Technique advice - beach break

  1. Broken waves when pumping out to sea, how do you deal with it? From surf ski rescue board days I know to accelerate and try get as much speed, but I wonder if that is appropriate? I also feel like I’m overdoing the climb to get over it, and end up stalling by trying to gain too much height over them.

Maybe the trick is to just hammer straight at it with just enough height to clear the board but no more?

Unbroken waves seem easy, just roll them like a skate ramp to get a speed boost.

  1. Down the line on a close out wave, how do you kick over it to pump out to see without stalling out in the foam? Seems like you need to attack it a bit like a foam climb, and ideally find a slack section, but sometimes on the beachy waves they don’t have an easy exit. Any tips?

If it’s more than 1 foot of white water it’s difficult.

Try to hit it with lots of speed, glide mast high as long as possible to get to clear water before pumping again. Pumping in the mud is hard.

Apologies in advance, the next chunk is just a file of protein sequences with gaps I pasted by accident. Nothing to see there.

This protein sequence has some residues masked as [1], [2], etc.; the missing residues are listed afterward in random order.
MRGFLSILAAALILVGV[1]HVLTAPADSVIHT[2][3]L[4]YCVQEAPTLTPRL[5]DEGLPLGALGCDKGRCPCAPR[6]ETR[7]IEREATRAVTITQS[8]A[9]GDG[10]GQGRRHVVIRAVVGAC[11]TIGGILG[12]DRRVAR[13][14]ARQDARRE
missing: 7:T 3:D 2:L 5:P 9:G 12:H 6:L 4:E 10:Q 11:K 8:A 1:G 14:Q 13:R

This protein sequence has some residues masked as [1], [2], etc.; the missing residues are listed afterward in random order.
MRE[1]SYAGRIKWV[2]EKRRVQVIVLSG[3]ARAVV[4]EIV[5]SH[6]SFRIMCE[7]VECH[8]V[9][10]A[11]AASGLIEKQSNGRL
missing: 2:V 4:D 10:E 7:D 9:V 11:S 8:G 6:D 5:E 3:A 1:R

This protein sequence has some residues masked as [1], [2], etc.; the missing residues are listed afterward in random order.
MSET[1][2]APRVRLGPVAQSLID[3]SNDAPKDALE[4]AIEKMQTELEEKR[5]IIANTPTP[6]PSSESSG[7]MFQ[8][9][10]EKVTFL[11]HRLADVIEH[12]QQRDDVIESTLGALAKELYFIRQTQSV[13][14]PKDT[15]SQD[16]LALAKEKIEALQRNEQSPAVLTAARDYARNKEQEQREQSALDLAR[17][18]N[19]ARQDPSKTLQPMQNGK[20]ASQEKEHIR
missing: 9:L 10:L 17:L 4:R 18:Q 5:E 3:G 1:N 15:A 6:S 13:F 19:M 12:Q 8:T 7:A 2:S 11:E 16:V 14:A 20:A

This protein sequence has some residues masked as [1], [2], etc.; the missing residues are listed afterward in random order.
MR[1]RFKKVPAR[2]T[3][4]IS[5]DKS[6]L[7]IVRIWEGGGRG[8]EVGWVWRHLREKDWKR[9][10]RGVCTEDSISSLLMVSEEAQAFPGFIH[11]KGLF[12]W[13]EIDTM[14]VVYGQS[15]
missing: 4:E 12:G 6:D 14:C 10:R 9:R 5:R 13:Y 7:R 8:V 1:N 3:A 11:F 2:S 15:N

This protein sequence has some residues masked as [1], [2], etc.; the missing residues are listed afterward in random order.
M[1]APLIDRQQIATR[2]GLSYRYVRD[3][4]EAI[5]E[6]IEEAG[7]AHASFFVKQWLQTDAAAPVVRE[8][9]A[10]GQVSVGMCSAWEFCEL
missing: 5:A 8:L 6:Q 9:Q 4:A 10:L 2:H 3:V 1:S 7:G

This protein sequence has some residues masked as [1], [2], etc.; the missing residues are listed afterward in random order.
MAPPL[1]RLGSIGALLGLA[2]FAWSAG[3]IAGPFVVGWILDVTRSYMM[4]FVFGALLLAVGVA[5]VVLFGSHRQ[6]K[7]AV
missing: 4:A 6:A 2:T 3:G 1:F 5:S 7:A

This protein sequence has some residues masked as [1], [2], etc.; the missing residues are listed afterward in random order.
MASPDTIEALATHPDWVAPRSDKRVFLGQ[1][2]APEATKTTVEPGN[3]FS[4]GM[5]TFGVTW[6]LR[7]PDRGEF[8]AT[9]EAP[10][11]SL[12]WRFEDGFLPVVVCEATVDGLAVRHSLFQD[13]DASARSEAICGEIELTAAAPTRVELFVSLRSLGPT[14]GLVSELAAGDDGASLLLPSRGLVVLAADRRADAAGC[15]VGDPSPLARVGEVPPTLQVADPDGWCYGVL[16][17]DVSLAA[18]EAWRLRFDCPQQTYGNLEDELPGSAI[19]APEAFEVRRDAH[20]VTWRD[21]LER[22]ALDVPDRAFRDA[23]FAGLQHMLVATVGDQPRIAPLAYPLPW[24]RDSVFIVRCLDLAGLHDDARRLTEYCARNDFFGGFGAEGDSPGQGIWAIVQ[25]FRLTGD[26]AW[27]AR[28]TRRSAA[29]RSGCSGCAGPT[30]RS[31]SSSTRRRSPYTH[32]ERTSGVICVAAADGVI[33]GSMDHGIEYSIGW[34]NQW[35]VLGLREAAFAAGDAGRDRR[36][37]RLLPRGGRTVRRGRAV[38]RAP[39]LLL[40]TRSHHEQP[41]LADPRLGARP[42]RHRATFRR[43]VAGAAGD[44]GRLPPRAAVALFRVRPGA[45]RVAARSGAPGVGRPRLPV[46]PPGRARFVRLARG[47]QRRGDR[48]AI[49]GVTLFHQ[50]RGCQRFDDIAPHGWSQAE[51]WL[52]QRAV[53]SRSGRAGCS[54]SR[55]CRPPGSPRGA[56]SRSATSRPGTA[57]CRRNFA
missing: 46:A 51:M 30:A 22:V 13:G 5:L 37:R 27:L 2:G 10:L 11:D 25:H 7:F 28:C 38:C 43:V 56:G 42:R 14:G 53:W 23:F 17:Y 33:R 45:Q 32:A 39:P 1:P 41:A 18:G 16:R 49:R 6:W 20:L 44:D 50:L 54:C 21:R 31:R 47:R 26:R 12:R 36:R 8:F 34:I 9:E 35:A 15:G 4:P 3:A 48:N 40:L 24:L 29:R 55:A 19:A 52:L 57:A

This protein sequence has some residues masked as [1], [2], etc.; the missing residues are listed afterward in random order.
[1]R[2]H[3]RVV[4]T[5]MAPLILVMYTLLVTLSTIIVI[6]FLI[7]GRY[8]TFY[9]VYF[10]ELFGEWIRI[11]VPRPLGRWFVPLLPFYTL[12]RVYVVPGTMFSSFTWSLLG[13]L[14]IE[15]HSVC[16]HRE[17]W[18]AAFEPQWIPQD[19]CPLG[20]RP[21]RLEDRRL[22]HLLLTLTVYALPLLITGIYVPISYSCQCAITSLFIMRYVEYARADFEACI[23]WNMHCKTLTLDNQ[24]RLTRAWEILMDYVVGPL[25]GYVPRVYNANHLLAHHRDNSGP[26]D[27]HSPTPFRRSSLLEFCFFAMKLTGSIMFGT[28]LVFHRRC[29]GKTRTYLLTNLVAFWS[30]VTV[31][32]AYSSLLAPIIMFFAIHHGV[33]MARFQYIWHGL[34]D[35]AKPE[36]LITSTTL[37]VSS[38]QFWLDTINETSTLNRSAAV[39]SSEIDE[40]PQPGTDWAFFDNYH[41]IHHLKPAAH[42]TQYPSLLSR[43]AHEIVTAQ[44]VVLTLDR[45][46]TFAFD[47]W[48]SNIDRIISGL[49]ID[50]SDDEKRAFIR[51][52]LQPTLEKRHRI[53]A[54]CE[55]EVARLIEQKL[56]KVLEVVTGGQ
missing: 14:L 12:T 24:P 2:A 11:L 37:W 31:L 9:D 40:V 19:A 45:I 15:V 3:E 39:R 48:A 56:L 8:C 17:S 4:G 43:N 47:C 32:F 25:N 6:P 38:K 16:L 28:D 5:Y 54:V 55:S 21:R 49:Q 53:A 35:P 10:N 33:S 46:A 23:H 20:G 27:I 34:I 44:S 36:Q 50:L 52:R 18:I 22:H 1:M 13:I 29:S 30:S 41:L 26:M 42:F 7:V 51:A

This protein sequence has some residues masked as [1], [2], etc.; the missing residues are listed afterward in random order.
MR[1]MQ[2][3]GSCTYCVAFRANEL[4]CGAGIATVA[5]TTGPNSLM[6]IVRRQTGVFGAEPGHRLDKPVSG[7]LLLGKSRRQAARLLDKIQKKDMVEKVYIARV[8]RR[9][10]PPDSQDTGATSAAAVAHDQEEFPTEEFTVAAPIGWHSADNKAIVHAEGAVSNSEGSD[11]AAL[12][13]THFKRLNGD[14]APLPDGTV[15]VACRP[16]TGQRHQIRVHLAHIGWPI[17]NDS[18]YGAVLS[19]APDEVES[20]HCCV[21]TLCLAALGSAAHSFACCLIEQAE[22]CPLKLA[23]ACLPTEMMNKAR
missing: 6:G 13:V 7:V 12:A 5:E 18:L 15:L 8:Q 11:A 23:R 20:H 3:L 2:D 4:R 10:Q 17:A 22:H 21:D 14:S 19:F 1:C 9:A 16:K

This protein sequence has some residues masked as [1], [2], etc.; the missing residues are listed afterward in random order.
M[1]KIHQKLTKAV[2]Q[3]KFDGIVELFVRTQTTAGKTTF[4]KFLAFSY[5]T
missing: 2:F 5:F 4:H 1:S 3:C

This is important where we live as we get so many closeouts. I’ve found that hitting it medium speed seems better than fast and then don’t try and pump until you’ve cleared the turbulence.

For taking off on closeouts I’ve found that getting the foil as high as possible as soon as you can allows you to ride straight in a bit further giving the whitewater time to die down before you angle your way over it. Same thing, get high on the foil glide over the foam and don’t try to pump until you’re well clear! :call_me_hand:t2:

1 Like

Nice, do you think the medium speed applies to HA/fast wings as much as MA? The MA wings that is easy enough, but often find the hardest on the smaller wings (899) that medium speed + the need to delay the pump means I’m inclined to hit it at full speed.